If ‘Literacy’ is the Answer, what’s the Question?

If ‘Literacy’ is the Answer, what’s the Question?

If “literacy” is the answer, then what’s the question?
It doesn’t matter if you’re a teacher, parent or principal, there’s no doubt you’ll have a good answer to this question…or question to this answer. In fact, there are probably hundreds of excellent questions we could ask that would qualify “literacy” as the right answer.
Here’s just a few:

 

  • What has been directly correlated to school success and student achievement over time?
  • What factor greatly contributes to students’ vocabulary development?
  • How can we increase student progress across all subject areas?
  • What could we focus on to build our students’ interest in learning?
  • What is one area of teacher development that will have a high return on investment?
  • How can we accelerate our BMLs’ learning, vocabulary and language development?
You see, reading and writing are critical keys to almost all our students’ success when it comes to academic achievement. As students become proficient readers and writers, they continue to gain from the benefits of literacy. This includes increased comprehension, language development and of course, vocabulary. Struggling students on the other hand, experience the reverse effects. While the “rich get richer (in literacy)”, these students actually get “poorer (in literacy).” In other words, their already-weak literacy skills form gaps that continue to widen over the years. We refer to this as the “Matthew Effect.” 
So you can see now that “literacy” really is a powerful answer to so many of our complex questions about school success. How our students, especially BMLs, function independently with complex academic tasks is a direct reflection of their vocabulary and their literacy levels. The more schools create powerful literacy priorities and goals, the better their students will ultimately achieve. They’ll not only increase their reading and writing levels, they’ll be able to understand and use more advanced vocabulary. Their independence will also increase and you’ll see students better able to research, break down information and cope with their subject assignments. 

 

 

How to Make Literacy a Priority Across the School for All Students (Not Only BMLs)
  • Ensure you know all students’ baseline literacy levels and make that information freely available to all teachers so they can consult the information for supporting and differentiating instruction. Use a shared drive or network. 
  • If you’re interested in actually accelerating your students’ literacy levels, dedicate 20 minutes of independent reading and writing EACH DAY for EACH GRADE/YEAR. Make sure all students have access to books at their individual reading levels and ensure that BMLs are reading books that are at their “easy” or independent level when reading on their own. Consistency over time will yield excellent results.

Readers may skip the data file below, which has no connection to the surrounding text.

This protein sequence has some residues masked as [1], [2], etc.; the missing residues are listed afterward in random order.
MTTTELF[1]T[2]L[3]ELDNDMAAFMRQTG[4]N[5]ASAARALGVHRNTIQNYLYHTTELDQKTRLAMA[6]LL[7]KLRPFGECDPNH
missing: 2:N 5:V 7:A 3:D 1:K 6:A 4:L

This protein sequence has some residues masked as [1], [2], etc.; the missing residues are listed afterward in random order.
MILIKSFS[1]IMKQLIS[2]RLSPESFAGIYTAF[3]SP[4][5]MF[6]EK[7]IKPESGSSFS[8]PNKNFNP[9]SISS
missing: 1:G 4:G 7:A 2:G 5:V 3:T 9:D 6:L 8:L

• Be sure that all your classroom and English teachers are trained to support students with literacy strategies. They should know how to help students build personal connections as they read and interpret inferences, for example. Students’ progress should be monitored at least once every 4-6 weeks, not just before report card time. Struggling students need to be supported quickly, so that their gaps can be closed rapidly. Schools need to have a plan of action to accomplish this and they should also have trained staff to do this.
  • Don’t waste BMLs’ valuable time with low-quality “ESL support.” Far too often, we see BMLs pulled out of class for grammar instruction or for “help” with no clear objective or understanding as to HOW the ESL staff can begin to make an impact. ESL Staff should focus on “enrichment” instead of remediation. They must place a heavy emphasis on literacy and on differentiation of grade/year-level learning. All staff require high-quality training to help them understand BMLs and their specific needs. 
  • Focus on reading and writing DURING school time. Don’t make parents responsible for one of the most important learning skills. They’re not the experts. While students should always be encouraged to read at home, this should really be considered “extra” since many parents simply can’t follow through due to their work commitments or other priorities. Don’t leave your students’ literacy-learning to chance. Always plan and program for quality literacy instruction and practice within the school day.
For a more comprehensive look at literacy with BMLs, feel free to download our E-Book, Getting Results with your Bilingual & Multilingual Learners: High Priorities and Action Points for Principals, ESL Teachers and Educators. You can also learn more about our courses here
 

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